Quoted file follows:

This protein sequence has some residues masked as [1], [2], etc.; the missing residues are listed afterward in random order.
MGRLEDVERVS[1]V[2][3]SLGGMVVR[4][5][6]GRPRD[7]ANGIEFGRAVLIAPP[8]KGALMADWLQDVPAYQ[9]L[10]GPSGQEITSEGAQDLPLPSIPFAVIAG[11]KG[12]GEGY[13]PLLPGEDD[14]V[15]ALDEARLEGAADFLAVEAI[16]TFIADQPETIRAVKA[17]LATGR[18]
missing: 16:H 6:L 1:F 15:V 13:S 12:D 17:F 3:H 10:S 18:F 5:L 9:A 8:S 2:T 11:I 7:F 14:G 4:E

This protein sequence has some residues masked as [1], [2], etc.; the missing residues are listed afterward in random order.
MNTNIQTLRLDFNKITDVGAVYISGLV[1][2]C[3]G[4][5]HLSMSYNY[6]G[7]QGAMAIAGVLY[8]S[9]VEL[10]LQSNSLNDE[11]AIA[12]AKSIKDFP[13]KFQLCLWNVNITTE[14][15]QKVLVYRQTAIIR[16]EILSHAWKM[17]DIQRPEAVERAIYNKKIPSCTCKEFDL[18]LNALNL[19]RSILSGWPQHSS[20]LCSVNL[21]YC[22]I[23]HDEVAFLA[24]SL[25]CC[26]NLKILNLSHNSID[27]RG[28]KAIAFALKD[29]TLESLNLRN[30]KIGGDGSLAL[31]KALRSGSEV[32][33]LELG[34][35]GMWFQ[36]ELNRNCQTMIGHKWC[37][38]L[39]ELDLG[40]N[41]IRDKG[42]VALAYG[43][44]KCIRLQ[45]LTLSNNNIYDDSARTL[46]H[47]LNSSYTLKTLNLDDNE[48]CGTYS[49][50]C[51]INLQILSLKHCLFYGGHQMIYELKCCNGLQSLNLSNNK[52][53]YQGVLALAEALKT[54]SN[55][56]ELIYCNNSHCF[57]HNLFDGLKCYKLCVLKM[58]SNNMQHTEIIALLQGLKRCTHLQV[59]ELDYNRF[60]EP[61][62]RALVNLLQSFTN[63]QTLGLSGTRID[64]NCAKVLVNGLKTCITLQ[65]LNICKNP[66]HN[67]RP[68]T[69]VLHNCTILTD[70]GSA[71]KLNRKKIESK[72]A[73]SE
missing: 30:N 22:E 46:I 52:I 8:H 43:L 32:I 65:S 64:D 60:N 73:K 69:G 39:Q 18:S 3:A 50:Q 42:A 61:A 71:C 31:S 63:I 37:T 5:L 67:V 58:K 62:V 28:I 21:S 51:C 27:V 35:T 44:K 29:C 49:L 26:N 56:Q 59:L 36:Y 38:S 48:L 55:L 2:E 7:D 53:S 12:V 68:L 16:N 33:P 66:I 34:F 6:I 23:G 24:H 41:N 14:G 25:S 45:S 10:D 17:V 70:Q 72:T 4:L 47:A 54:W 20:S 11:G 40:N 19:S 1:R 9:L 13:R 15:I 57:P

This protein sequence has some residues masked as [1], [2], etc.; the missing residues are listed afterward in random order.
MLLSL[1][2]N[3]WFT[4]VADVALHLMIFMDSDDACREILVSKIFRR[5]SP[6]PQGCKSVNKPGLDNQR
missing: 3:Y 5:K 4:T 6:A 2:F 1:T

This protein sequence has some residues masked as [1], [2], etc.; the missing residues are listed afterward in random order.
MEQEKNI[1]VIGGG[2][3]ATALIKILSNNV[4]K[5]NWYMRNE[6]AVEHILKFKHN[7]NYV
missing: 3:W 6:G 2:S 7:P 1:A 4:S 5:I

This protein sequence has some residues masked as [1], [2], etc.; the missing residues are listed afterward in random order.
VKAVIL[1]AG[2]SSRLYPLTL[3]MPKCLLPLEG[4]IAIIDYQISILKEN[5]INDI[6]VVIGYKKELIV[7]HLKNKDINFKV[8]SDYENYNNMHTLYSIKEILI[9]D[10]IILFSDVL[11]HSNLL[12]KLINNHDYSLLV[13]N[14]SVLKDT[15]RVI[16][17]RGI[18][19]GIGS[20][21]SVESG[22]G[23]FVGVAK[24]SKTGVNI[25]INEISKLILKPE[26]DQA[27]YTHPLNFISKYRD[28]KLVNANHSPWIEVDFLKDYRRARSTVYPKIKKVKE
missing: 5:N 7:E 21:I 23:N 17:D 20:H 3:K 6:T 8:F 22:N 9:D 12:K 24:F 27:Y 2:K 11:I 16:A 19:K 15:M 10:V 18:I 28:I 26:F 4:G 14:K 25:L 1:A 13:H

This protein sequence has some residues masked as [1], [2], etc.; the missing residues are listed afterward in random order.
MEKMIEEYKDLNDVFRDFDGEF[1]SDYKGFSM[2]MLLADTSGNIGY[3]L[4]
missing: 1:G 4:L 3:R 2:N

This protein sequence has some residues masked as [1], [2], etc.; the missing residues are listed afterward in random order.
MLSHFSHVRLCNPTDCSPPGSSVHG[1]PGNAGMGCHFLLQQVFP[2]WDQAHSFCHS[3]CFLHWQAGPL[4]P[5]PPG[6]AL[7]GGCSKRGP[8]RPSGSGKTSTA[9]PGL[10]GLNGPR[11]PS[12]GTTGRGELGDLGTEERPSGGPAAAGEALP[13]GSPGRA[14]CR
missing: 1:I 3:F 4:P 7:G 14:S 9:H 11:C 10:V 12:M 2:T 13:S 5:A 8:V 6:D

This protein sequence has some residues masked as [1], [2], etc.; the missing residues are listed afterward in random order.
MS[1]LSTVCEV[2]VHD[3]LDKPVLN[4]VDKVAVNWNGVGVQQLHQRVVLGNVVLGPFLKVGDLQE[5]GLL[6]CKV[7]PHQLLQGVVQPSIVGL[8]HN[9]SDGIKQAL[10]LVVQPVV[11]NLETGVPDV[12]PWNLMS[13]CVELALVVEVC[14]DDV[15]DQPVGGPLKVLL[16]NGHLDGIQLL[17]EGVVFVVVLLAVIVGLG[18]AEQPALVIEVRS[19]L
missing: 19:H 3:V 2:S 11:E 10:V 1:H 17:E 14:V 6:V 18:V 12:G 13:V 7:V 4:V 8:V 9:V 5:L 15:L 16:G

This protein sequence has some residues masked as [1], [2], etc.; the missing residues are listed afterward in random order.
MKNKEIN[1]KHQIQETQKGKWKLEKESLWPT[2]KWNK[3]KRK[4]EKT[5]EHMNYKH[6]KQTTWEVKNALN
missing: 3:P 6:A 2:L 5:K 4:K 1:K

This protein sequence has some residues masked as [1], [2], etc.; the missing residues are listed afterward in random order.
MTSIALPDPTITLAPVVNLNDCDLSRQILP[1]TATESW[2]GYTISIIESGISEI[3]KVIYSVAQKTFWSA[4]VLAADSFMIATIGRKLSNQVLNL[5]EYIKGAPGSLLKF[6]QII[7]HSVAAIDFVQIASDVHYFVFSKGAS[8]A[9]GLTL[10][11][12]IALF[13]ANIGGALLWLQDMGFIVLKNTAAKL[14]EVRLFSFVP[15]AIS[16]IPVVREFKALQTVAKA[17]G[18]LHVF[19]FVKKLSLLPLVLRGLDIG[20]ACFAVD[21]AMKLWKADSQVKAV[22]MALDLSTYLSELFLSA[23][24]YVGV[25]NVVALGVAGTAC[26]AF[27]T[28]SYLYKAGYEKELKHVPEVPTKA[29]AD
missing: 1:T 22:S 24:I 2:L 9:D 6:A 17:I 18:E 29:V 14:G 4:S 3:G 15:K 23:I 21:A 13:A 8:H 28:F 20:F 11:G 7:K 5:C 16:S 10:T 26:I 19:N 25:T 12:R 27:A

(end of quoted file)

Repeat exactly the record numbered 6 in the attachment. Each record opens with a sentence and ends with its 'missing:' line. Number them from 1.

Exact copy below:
This protein sequence has some residues masked as [1], [2], etc.; the missing residues are listed afterward in random order.
MEKMIEEYKDLNDVFRDFDGEF[1]SDYKGFSM[2]MLLADTSGNIGY[3]L[4]
missing: 1:G 4:L 3:R 2:N